The Whitlingham Bird Report 2020 is available now (click here)

For previous years (2012-2019) see the links on the Whitlingham Bird List page.


6th April 2012

I decided to head down to Whitlingham early, to catch some of the dawn chorus and have a look round before the site got busy.  This paid off straight away, with views of my first patch Otter from the bridge at Trowse.  I walked along the misty meadows to try to locate it further along the river towards Whitlingham, but it wasn't visible looking back along the river.  Usually there are lots of canoeists around, even just after dawn, but today I had the place to myself.  On the Thorpe side of the river a young Fox came down to the river to drink.

Further along I looked back across the broad to the visitors centre, noticing the new platform that has been put in to allow boat trips on the Solar boat Ra which is being moved here.  I can't say I welcome the added disturbance, but it will at least allow a ducks-eye view of the broad, which will help me when anticipating where certain species might occur.

A singing Willow Warbler was the highlight in the conservation area.  No Garganey, but a lone Teal and two drake Shovelers were in the bay.  I headed up into the woods on the off chance that Adams Firecrests were still around, but there was still no sight or sound from them.  A female Bullfinch had joined Tuesdays male, lots of singing Blackcaps and Chiffchaffs and a pair of Goldcrests were calling.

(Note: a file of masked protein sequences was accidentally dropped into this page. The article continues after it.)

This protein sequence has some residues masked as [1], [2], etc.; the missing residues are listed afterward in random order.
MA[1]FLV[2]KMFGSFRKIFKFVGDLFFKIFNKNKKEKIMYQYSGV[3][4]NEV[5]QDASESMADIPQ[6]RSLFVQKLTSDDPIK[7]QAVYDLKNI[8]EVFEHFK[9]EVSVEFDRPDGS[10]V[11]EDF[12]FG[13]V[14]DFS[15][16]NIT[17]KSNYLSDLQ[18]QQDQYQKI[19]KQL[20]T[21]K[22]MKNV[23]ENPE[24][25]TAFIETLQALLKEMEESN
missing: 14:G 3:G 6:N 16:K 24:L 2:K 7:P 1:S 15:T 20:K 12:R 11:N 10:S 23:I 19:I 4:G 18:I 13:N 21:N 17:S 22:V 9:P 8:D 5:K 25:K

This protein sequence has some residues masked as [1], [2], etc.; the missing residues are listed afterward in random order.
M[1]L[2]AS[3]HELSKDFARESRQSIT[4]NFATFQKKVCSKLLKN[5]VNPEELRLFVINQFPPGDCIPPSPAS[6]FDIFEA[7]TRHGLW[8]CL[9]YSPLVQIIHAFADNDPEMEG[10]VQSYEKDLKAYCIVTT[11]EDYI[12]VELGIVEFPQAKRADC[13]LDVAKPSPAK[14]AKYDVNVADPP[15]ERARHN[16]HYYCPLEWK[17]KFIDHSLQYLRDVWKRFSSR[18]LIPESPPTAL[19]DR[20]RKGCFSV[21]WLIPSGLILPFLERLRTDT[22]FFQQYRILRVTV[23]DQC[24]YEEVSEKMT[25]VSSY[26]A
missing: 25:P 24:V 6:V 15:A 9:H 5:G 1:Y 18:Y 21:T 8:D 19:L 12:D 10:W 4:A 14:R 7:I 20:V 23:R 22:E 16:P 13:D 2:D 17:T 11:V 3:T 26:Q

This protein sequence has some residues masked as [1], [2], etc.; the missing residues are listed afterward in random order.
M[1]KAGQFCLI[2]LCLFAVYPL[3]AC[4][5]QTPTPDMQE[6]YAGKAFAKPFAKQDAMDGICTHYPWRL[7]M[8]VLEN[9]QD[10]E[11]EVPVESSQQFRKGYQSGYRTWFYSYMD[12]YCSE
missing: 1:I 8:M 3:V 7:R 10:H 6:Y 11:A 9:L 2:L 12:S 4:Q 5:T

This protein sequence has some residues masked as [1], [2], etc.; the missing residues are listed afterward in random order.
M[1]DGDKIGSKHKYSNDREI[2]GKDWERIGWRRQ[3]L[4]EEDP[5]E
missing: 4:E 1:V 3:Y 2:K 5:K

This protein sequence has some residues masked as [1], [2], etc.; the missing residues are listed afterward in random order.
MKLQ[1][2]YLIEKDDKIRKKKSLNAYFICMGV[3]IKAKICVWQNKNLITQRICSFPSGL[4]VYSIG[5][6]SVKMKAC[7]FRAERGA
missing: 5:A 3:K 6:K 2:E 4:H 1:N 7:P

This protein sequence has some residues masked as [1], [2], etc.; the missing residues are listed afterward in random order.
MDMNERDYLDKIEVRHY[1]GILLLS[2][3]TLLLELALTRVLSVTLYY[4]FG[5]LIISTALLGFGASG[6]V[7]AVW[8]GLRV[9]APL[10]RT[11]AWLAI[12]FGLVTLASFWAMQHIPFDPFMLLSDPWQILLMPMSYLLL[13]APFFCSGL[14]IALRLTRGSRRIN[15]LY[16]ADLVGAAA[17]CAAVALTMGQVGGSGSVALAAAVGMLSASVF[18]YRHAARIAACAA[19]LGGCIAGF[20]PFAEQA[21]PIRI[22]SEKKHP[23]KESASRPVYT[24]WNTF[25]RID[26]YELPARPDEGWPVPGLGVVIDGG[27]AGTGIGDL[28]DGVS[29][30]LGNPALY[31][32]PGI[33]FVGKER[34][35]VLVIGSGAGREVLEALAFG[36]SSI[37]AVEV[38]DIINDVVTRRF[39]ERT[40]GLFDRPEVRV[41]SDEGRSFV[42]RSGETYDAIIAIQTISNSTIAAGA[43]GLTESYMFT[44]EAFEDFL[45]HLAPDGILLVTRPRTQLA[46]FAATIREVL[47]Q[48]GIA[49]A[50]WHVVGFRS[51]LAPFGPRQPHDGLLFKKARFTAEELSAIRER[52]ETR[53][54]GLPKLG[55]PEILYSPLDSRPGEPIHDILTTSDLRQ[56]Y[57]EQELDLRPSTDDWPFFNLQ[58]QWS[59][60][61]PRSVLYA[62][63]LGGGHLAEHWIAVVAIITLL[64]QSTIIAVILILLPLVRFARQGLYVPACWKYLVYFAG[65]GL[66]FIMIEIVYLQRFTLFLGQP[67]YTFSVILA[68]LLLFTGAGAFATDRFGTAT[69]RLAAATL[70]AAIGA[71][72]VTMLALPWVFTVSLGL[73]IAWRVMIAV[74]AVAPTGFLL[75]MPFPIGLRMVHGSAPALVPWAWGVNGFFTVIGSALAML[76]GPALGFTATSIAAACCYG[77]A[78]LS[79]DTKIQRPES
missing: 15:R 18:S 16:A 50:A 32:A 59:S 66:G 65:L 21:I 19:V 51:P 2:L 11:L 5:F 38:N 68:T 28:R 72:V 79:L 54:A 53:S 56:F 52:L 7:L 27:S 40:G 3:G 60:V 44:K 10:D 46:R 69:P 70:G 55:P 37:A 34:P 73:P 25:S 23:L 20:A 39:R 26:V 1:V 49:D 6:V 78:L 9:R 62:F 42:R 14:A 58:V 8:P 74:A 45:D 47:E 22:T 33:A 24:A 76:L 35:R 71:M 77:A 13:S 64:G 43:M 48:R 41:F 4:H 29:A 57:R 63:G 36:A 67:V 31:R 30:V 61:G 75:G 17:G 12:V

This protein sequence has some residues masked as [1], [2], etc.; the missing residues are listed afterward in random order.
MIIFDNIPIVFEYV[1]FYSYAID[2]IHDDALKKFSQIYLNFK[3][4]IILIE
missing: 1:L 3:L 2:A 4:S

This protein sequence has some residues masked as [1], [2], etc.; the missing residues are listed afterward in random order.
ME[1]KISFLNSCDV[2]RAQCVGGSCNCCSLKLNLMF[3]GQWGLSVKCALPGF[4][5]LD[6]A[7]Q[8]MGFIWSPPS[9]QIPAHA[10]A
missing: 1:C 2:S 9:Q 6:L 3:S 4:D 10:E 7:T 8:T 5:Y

I headed further down the lane, seeing two Oystercatchers at the sewage works.  On the fields between Whitlingham and Bramerton several Meadow Pipits and Reed Buntings were feeding, wilst the song of Skylarks filled the air.  A Red-legged Partridge ran across a field nearby, both of the latter birds would be patch ticks if it wasn't for the fact that I don't count birds this side of the sewage works.  Back at Whitlingham there was a brood of seven Egyptian Goslings, in addition to seven of last weeks (one has perished so far).  Eight Mallard ducklings were also recently hatched.


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